Name: Rekka B.
Blog Name: Grim Grains
Where were you born? I was born in Calgary, Alberta.
Where are you living now? I’m currently based in Montreal, Quebec.
Why did you start your blog?
I started Grim Grains when I realized that food could be artistically fulfilling. Cooking became an alternative to drawing—another way to express myself. The blog also happened because I wanted to document my learning how to cook. There are so many things I don’t know how to make still and having a place to put it all is a great way to share my experiences while keeping track of what I make.
It was also an opportunity for me to illustrate food—something I really enjoy doing.
How did you decide on your blog name?
The blog name came not along after I found out about the existence of Hokkaido black bread, a type of bread made with bamboo charcoal mixed in. That bread was a doorway to eating by colour for me.
What do you blog about?
The blog is about being artistically creative with food. As I mentioned previously my recipes are made with colours in mind; colours for added nutrition, contrast and visual harmony. Most of my recipes are also nut-free and plant-based.
What post on your blog most encapsulates you?
I’ll have to go with Dark Yaki Gyoza. There’s nothing more visually striking and grim than an all-black gyoza with a colourful filling. This post is really what Grim Grains is about; presenting a food that is very, at first glance, very odd-looking and then having the filling be equally as puzzling.
Which post do you wish received more love and why?
Seaweed bites do indeed deserve more love! They’re really simple to make and the taste will surprise you. I’ve had family members, who don’t typically eat seaweed, try it and they loved it. Seaweed is generally under appreciated—more recipes should be made with it.
Which post’s success surprised you and why?
Me and Devine love craft beer so for us the idea of making hop ice cream was the best thing ever. While I thought it was the single greatest idea I wasn’t sure other people would agree—when people think of hops they don’t think of desert. To my surprise people were excited by the idea of hoppy ice cream (and if they weren’t they were at least intrigued by it).
I don’t expect people to make some of the recipes I have on here because of how niche and specific they are. If anything this experience just taught me that there will aways be someone out there who will share your interests.
What’s your biggest challenge as a blogger?
My biggest challenge right now is just finding time to come up with new recipes. I used to be a freelancer so I had loads of time to experiment during the week but nowadays I work in a studio full-time. Because of this I need to leave fancy cooking for the weekend.
Share a couple of your favourite food blogs to read. Why do you like them?
One of the blogs I refer to the most is Vegan Richa. She taught me a lot about cooking plant based food, and (Thanks to her i can now make a pretty decent curry). Another blog I really like is Just One Cookbook. I learned about food photography through some of her posts—she also has a really great section with useful food blogging tips for beginners. While a lot of her recipes aren’t plant based I still use them as a reference and adapt accordingly. Vert et fruité, a french canadian vegan lifestyle blog, also has a lot of great content.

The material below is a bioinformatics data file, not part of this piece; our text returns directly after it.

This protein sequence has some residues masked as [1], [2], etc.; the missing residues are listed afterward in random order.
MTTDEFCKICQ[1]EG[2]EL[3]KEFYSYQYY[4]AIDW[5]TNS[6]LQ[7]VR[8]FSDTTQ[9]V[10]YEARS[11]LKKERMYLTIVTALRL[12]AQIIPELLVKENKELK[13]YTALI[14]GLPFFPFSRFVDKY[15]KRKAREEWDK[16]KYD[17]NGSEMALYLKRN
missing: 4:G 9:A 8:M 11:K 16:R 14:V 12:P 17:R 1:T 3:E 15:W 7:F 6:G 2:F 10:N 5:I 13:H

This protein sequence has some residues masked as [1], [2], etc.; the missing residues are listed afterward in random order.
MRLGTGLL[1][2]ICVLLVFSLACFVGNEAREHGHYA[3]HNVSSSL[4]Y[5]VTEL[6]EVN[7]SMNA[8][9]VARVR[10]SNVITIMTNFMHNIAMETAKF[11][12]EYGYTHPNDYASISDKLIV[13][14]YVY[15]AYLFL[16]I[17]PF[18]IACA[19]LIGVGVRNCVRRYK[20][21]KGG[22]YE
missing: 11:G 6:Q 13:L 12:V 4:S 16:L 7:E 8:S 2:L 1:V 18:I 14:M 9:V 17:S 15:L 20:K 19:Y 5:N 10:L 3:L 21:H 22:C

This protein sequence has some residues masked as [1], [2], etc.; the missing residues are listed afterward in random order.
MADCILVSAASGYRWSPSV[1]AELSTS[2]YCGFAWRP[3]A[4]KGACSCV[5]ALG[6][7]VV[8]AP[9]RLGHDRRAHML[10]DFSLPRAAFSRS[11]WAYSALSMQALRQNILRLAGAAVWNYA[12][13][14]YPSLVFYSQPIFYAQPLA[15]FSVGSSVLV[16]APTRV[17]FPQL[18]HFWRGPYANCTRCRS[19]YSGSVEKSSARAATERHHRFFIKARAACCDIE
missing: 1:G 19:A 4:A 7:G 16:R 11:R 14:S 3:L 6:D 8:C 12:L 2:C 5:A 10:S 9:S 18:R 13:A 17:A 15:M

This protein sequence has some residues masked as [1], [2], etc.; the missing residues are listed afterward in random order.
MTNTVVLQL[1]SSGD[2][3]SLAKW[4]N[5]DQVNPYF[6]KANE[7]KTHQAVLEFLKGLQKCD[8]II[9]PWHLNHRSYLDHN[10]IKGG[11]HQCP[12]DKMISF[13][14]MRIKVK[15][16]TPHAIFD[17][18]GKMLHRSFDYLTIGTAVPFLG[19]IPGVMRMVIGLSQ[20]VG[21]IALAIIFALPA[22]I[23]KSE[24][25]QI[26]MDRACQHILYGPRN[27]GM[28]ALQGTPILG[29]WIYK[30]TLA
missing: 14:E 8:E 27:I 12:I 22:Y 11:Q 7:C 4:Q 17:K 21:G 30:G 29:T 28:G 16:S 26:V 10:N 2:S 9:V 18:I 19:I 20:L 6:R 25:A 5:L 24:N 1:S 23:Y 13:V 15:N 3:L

Favourite food - care to share a recipe or a restaurant destination?
Without hesitation or regret I say roasted beet pasta. Beets are just all around fantastic—perfect if you like make food pink.
What are you working on next for your blog?
I’m moving to BC early next year; me and my partner Devine are planning on living on a sailboat for a while. This is a very big change and it will undoubtedly impact the content of Grim Grains. Space will be an issue so i will have to adapt. Generally I do really well in situations like that—limitations is a path to creativity!
What else should we know about you that may or not be in your “About Me” page?
I’ve had my 13th children’s book published recently. I did mention that I’m an illustrator by trade but I never really said that I make content for children most of the time. I also released a game for IOS last year with Devine called Oquonie; the game was nominated for visual excellence at the Indie Games Festival in 2014.
What makes your blog unique?
How the blog is built for me is what’s most unique about it; Grim Grains doesn’t use the WordPress model. All of it is made from scratch. Devine made a bunch of tools for me to use to make the blog more scalable as well as to keep it secure. The site also works like a wiki meaning that you can sort the ingredients by colour and find information about those foods by selecting them. Lastly I like to think my unrelenting desire to make all foods black makes the blog stand out.
What part of the FBC site do you find most useful?
A learned a lot about food blogging using the ‘blogger resources’ module. I found a lot of useful posts about advertising and food photography.
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